After fueling up and topping off our water tanks in Beaufort, NC, it was time to move on. Our goal was to get north to the Chesapeake, but we still had a ways to go. We decided on Norfolk, VA as our next major stopover which meant 4 more days of travel on the ICW dropping anchor in Bay River, Alligator River and North River. As we neared Norfolk, we came upon our first lock of the trip at Great Bridge Lock. Once through the lock, the scenery changed drastically with huge naval ships being worked on and large container ships being loaded by cranes. It was obvious immediately that this was massive naval base and shipping channel. Arriving late in the afternoon, we dropped our anchor at Hospital Point anchorage right next to Tidewater Marina and Naval Medical Center Portsmouth.
The next morning, just as I was commenting to Randy about how quiet the anchorage was, we heard loud music and singing coming from downtown Norfolk. Shortly after that, we began seeing boats circling the waterfront decorated with rainbow flags and unicorns – a boat parade. We searched online and found that Hampton Roads PrideFest 2022 was being held that day in Town Point Park. The festivities were just getting started.
Since it was our anniversary that day, we had already decided we would head over to Norfolk to check it out and have dinner and drinks there. We loaded Sophie into the dinghy and crossed the harbor to Waterside Marina. There, we paid the dinghy fee and began to explore the downtown area. Because of the festival, there were people everywhere, most of them dressed in costumes or wearing rainbow colors from head-to-toe. We walked into the park to check out the festival. There were tents everywhere and a couple large stages for musicians. Since it was crowded and hot, we decided to grab a drink somewhere and come back later. After dinner, we walked back to the festival. We loved seeing all the outrageous outfits and people just having a great time. It was a fun and festive way to spend our anniversary.
Since Norfolk was the beginning of the Chesapeake, we decided this stop would be a big provisioning run. After 2+ months and over 1,200 nautical miles, we were beginning to run low on many things. We needed a Costco run and since Norfolk had one, we decided to take advantage. We took the dinghy over to the Waterside Marina again and got an Uber to Costco. We decided to load up on enough non-perishable food to get us through the rest of the Chesapeake. We would still need to make a run to a grocery for other items, but this would help stock the boat for a few months. After loading the dinghy with our goods, we headed back to the boat.
Later that afternoon, we decided to take Sophie to shore for a walk. We took the dinghy to the free dock in Portsmouth which is a little sketchy and a bit of a ride with no wake zones. We were gone about 45 minutes and were on our way back when we noticed the boat was GONE! Randy spotted it across the channel on a dock so we sped to it. When we got there, the Norfolk Police were just tying it to the dock. They said they were patrolling the Norwegian Cruise ship in port when they noticed our boat dragging almost into the channel. They rescued it and were trying to get it tied up when we arrived. We had spent 3 nights at anchor at the same spot with no issues, so it was surprising to say the least! The anchor was still down and when Randy pulled the anchor up it was entangled with debris it must have picked up from the bottom. We were thankful the anchor didn’t break off since it is brand new! After thanking the Police several times, they left and Randy and I had the job of figuring out how to get the boat off the dock with the wind pushing it on it, and let’s not even mention all the crab traps nearby. By the time we got off the dock and reanchored, we were exhausted and needed a drink! WHEW!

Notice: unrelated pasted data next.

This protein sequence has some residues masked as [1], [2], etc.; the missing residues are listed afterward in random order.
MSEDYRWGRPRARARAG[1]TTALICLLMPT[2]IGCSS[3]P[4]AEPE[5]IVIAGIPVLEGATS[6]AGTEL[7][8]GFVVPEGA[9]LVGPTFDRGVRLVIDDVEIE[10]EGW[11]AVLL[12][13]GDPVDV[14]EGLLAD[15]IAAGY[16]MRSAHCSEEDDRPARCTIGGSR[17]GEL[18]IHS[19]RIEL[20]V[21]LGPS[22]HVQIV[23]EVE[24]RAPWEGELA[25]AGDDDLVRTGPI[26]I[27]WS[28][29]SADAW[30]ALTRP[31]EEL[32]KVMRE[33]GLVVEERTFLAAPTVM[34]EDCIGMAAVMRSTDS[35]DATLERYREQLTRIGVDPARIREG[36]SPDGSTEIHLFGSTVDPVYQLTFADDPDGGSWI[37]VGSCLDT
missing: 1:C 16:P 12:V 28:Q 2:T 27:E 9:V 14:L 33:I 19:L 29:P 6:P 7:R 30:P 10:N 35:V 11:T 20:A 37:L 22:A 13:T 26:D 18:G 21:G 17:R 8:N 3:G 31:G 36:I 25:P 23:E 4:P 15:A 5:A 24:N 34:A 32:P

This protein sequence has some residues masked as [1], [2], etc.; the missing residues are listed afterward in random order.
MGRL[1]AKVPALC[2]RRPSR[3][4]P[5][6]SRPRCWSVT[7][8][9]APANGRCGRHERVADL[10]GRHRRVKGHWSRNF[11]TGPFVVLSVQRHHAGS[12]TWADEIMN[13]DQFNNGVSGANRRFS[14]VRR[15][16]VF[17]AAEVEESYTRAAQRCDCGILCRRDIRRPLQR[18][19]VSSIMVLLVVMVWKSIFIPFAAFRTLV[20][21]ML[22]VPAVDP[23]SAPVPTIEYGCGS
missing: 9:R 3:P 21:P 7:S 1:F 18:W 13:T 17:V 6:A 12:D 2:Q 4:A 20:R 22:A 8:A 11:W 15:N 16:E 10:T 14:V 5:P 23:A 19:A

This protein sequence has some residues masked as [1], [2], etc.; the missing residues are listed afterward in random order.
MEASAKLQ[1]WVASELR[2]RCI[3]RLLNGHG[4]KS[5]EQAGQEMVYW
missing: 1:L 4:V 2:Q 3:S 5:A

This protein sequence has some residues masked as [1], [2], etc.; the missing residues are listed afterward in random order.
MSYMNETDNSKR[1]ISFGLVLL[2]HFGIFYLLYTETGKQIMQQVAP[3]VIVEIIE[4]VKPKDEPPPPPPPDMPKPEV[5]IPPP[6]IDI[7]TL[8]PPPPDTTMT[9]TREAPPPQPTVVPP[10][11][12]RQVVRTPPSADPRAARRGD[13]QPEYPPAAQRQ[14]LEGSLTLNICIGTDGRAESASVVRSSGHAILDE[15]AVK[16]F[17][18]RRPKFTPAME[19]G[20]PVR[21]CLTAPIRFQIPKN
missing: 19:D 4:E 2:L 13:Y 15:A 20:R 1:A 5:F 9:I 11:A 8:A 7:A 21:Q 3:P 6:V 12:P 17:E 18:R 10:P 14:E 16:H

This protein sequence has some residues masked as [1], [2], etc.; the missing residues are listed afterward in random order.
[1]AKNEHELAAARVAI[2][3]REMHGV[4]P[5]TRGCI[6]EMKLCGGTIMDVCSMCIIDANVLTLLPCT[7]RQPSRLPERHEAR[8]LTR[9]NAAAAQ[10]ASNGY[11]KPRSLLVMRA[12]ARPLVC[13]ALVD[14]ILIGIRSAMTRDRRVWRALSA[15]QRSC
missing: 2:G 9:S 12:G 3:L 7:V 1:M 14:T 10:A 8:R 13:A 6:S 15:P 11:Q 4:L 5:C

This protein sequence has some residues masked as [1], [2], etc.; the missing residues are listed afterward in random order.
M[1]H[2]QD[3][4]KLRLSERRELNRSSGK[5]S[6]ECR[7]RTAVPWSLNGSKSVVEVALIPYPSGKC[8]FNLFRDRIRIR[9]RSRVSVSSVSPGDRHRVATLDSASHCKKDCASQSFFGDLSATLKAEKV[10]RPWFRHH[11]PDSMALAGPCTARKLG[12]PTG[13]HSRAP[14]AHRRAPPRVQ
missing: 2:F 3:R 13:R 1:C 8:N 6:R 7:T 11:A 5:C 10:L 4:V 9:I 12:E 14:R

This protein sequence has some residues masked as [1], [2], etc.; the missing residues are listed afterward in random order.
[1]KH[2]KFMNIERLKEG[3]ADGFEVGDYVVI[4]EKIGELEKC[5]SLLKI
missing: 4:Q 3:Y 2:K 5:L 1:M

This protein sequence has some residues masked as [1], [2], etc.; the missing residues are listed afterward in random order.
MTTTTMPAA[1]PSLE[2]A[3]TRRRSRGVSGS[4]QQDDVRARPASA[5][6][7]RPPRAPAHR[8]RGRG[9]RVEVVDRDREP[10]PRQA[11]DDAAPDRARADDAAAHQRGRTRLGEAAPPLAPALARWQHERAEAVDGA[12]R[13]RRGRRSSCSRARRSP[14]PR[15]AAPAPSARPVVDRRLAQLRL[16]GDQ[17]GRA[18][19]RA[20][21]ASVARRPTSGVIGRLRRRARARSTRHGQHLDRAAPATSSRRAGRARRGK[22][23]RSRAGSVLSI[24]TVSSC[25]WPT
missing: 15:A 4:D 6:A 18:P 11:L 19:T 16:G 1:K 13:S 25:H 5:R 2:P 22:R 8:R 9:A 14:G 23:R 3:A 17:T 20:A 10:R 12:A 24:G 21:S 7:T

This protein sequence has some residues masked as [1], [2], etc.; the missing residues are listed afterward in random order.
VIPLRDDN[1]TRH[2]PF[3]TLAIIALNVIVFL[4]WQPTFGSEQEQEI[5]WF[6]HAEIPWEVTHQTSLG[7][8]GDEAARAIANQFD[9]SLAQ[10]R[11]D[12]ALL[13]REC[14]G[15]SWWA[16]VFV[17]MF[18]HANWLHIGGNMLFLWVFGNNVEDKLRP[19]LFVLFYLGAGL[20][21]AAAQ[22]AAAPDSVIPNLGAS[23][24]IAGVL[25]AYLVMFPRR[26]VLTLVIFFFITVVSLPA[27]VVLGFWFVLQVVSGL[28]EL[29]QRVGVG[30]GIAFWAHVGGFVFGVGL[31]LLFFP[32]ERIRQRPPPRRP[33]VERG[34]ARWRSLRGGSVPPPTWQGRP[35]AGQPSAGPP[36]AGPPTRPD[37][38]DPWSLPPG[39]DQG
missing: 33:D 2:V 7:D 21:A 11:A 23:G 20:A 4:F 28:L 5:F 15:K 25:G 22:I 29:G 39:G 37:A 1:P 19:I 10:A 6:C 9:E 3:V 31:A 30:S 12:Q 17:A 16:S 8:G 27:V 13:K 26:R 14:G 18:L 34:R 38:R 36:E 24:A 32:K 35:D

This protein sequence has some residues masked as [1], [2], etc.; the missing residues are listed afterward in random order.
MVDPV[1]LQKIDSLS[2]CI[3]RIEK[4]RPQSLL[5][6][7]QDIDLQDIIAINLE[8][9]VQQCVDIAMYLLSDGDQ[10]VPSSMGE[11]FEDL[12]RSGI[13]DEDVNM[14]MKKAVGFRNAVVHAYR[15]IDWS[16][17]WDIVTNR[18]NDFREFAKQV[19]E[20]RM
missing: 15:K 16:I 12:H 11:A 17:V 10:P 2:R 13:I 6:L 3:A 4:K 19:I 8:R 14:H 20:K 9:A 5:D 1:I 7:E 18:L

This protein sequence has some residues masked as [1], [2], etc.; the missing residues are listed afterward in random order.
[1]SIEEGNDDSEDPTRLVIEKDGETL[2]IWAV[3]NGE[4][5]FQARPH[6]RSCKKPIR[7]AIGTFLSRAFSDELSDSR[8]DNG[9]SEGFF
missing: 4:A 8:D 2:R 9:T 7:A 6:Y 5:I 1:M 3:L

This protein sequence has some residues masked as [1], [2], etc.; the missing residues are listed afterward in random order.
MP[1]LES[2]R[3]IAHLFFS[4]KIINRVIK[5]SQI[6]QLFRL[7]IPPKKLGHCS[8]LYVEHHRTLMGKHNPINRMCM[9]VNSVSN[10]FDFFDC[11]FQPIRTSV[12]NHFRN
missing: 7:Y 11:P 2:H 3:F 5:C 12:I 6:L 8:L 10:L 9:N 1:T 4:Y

The next morning we discussed the things we still needed to get done before leaving Norfolk: grocery run, laundry and fill water tanks. Without very good free dock options near anything, we decided to get a slip at Tidewater Marina that way we could get it all done easier. Plus, we were still a little gun shy about anchoring and leaving the boat in this particular anchorage again.
The marina worked out great and we got our chores done. We actually had time to do something touristy. We took the ferry one morning from Portsmouth (it was a couple blocks from the marina) to downtown Norfolk and walked to the Nauticus Museum where the USS Wisconsin is berthed. For one fee, you can tour the battleship Wisconsin and visit the museum’s exhibits. The battleship tour is definitely worth it if you ever visit Norfolk. Very impressive in size and below decks you would need a map not to get lost. Launched in 1943, the USS Wisconsin was one of the largest and last battleships built. During her career, Wisconsin served in the Pacific theater of World War II and the Korean War and after a modernization program, she participated in Operation Desert Storm. While we were visiting, we were lucky enough to get to see the Naval Sea Cadet Band perform some songs on the top deck of the battleship.
Later that afternoon, we took Sophie for a walk along the Portsmouth waterfront and stopped for a beer at the Legends Brewing Depot. The next morning, we prepared to leave Norfolk and Portsmouth for a short trip to an anchorage near Langley Air Force Base. More soon!
Beaufort, NC to Bay River = 42 nm Bay River to Alligator River = 55 nm Alligator River to North River = 37 nm North River to Norfolk, VA = 51 nm Bridge Openings = 4 Locks - 1 TOTAL miles to date: = 1,285 nm TOTAL Bridge Openings to date = 34